Paul L. Caron

Thursday, October 20, 2022

Blue J Predicts: Tax Credits That Bond A Partnership

Benjamin Alarie (Osler Chair in Business Law, University of Toronto; CEO, Blue J Legal) & Bettina Xue Griffin (Senior Legal Research Associate, Blue J Legal), Tax Credits That Bond a Partnership: Revisiting Cross Refined Coal, 176 Tax Notes Fed. 2069 (Sept. 26, 2022):

Tax Notes Federal (2022)In this article, Alarie and Griffin revisit Cross Refined Coal, a case for which they used Blue J’s analytical software to successfully predict in June 2021 that the IRS’s appeal would be decided in favor of the taxpayer.

In our monthly Blue J Predicts column, we use Blue J’s tax research software to analyze pending or recently decided federal income tax cases. This month we consider the judgment of the D.C. Circuit in Cross Refined Coal, which addressed whether a business venture that was guaranteed to be unprofitable pretax could still be considered a bona fide partnership for federal income tax purposes. ...

Last year, we examined the Tax Court’s decision in this case and predicted with 90 percent confidence that the D.C. Circuit would find that the taxpayer, Cross Refined Coal LLC, operated as a partnership for federal tax purposes and that the IRS’s appeal would be dismissed. The D.C. Circuit has done just that with its August 5 decision.

This month, we unpack the D.C. Circuit’s de novo decision and take a deeper dive into the factors that influenced the outcome. The decision is favorable for taxpayers who are partners in a partnership trying to profit from the tax credits created by Congress. Although the IRS adopted the position that a partnership formed solely to turn a profit on tax credits is not a bona fide partnership, the D.C. Circuit held that “partnerships formed to conduct activity made profitable by tax credits engage in legitimate business activity for tax purposes.” This is consistent with Congress’s expressed intent to use tax incentives to encourage economic activity, as well as with limitations on judicial doctrines disallowing congressionally intended benefits, including section 45 tax credits. ...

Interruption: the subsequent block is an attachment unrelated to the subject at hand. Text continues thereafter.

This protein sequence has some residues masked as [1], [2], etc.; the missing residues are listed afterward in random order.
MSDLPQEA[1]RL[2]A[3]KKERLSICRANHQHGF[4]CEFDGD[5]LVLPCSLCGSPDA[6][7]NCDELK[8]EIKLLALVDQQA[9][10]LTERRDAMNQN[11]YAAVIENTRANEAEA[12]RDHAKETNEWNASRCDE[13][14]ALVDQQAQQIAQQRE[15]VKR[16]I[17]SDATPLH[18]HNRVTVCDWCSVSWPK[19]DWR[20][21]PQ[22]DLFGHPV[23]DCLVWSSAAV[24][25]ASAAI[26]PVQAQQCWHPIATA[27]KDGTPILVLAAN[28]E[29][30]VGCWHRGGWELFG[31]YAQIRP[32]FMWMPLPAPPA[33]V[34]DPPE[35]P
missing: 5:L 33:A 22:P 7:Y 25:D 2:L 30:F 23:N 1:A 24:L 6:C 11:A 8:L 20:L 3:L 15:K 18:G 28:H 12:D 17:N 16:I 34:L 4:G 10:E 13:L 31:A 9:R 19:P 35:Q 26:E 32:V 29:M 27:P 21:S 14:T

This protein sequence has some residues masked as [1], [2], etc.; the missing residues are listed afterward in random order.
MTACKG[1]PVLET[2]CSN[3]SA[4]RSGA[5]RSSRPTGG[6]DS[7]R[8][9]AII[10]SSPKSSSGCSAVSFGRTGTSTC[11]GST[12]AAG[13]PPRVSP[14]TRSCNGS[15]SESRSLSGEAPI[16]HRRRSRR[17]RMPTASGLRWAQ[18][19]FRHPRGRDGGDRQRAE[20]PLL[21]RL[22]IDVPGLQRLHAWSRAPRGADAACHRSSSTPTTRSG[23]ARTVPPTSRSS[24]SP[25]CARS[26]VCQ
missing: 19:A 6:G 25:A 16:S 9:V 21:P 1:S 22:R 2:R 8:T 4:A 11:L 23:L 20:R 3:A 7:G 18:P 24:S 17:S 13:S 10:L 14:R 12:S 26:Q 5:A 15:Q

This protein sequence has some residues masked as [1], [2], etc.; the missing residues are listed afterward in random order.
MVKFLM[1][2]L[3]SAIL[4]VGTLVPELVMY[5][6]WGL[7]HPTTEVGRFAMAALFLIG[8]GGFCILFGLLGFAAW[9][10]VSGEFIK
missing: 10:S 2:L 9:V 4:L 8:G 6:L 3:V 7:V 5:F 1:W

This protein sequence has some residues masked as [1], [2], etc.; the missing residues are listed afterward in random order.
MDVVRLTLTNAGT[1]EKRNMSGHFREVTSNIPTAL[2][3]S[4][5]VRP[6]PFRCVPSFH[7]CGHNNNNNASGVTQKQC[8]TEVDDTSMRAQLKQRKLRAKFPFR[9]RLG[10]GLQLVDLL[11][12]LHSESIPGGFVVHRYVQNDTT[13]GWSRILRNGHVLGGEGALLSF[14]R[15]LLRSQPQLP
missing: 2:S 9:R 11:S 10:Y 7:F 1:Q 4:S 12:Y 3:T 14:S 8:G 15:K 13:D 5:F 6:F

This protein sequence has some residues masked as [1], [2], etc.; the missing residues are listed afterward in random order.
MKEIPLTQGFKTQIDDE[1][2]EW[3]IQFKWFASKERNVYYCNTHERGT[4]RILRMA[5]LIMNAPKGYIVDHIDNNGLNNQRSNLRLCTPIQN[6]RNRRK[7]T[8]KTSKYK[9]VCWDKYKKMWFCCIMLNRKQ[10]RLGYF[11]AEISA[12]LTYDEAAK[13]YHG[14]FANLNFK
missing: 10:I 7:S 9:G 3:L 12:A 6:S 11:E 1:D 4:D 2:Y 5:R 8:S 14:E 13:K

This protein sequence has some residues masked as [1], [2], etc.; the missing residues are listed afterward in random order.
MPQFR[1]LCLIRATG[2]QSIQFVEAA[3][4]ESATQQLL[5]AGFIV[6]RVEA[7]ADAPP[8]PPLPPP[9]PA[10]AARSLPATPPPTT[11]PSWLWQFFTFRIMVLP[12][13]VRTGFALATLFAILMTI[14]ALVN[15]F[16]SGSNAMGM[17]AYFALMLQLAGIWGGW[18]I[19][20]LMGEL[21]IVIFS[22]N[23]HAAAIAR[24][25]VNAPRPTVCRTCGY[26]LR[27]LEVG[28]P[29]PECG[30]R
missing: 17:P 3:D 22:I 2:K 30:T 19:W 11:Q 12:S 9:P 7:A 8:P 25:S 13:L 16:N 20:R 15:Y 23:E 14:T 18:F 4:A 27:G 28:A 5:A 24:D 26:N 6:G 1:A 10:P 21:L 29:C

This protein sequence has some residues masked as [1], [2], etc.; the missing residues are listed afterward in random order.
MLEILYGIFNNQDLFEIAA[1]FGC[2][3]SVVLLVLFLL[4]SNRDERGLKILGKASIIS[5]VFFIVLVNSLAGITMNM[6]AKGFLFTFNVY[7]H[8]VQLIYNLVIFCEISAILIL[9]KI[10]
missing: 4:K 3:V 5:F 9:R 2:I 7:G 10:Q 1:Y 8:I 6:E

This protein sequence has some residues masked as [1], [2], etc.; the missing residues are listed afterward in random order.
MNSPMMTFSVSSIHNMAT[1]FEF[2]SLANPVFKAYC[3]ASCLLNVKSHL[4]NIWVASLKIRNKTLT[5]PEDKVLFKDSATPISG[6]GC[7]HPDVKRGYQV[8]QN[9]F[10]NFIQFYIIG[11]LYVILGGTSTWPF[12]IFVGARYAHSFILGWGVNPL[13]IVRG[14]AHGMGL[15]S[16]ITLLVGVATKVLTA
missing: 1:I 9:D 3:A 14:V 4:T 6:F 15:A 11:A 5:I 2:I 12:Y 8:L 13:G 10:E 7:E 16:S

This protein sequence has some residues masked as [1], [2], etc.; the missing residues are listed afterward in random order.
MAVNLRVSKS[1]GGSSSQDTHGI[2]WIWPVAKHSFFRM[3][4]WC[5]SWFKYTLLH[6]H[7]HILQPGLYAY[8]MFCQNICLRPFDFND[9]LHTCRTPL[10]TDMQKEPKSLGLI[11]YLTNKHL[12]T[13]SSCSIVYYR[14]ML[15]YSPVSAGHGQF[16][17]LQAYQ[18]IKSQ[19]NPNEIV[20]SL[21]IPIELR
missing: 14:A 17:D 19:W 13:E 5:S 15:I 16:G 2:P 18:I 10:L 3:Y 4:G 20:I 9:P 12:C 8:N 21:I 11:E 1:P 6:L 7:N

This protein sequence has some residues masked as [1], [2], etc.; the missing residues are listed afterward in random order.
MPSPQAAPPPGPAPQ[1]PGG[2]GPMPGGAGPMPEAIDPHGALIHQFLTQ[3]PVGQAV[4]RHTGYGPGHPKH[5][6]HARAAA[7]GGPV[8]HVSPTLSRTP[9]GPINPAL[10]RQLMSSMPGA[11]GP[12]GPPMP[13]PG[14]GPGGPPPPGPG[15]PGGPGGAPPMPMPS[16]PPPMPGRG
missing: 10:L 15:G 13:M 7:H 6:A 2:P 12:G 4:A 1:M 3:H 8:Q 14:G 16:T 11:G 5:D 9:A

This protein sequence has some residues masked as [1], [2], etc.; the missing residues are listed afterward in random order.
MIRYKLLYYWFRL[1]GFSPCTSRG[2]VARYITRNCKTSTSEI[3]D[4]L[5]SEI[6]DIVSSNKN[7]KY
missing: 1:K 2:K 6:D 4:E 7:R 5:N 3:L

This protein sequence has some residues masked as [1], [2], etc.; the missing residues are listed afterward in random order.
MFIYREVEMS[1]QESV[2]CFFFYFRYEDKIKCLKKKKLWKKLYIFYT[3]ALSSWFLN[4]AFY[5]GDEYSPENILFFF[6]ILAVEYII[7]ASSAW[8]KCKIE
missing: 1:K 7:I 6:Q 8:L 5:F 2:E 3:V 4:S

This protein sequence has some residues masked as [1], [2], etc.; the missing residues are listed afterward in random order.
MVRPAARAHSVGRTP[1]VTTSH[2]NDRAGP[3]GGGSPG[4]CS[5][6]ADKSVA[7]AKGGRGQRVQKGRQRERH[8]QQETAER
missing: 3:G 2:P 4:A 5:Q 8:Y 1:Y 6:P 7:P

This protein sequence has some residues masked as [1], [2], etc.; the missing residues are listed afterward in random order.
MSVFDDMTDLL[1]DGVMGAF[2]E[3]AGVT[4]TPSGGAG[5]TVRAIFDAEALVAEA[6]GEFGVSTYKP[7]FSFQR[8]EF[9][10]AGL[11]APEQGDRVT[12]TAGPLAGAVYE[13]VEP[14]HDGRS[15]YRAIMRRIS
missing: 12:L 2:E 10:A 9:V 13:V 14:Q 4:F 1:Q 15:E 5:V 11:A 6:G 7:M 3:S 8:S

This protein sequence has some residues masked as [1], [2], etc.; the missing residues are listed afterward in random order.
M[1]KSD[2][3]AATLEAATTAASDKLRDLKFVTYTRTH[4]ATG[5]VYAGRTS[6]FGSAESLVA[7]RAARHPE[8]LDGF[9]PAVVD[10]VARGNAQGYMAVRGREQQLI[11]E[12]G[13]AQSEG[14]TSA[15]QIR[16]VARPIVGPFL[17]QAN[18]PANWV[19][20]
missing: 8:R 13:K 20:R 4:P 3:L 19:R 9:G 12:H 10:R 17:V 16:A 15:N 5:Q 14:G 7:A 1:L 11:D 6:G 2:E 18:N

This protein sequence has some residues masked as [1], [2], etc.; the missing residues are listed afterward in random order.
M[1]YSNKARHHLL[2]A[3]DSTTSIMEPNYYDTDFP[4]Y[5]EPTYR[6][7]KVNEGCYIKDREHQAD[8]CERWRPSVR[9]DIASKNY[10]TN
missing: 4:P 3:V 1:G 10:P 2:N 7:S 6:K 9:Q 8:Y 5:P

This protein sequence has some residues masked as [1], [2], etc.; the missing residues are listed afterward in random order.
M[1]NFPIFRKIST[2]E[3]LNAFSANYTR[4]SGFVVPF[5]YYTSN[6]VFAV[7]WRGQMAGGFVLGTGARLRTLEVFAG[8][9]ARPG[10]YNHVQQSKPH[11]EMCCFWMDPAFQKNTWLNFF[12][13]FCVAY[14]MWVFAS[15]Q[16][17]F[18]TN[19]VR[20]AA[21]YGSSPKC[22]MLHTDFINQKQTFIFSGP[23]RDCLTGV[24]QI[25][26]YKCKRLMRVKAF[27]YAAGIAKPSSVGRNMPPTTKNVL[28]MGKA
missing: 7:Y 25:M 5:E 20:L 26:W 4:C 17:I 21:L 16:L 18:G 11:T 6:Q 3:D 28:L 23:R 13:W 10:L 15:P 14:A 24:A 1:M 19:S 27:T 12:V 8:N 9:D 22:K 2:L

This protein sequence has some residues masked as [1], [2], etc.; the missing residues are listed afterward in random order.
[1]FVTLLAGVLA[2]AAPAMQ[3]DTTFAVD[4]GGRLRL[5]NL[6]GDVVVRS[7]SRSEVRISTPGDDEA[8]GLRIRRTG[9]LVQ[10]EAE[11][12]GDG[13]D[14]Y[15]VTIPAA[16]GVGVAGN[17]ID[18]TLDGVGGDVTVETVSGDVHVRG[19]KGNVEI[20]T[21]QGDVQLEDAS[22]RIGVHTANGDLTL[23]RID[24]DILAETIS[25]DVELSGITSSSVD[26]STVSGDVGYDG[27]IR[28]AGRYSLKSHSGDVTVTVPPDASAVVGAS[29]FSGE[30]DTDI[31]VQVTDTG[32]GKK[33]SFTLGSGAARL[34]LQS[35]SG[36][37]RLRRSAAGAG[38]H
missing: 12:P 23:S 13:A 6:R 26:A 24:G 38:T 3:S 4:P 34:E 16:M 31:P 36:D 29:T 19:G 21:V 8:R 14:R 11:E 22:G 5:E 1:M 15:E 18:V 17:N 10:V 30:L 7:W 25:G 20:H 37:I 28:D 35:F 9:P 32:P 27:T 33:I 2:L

As our machine-learning model demonstrates, courts are understanding of partners who entice others to join the partnership by allowing the new partner to minimize its risk because the new partner can provide something important for the business. When this is no longer true, and the financial contribution of the partner is neither necessary nor valuable, this can significantly reduce the likelihood of a finding that a valid partnership exists to a mere coin toss.

Prior TaxProf Blog coverage:

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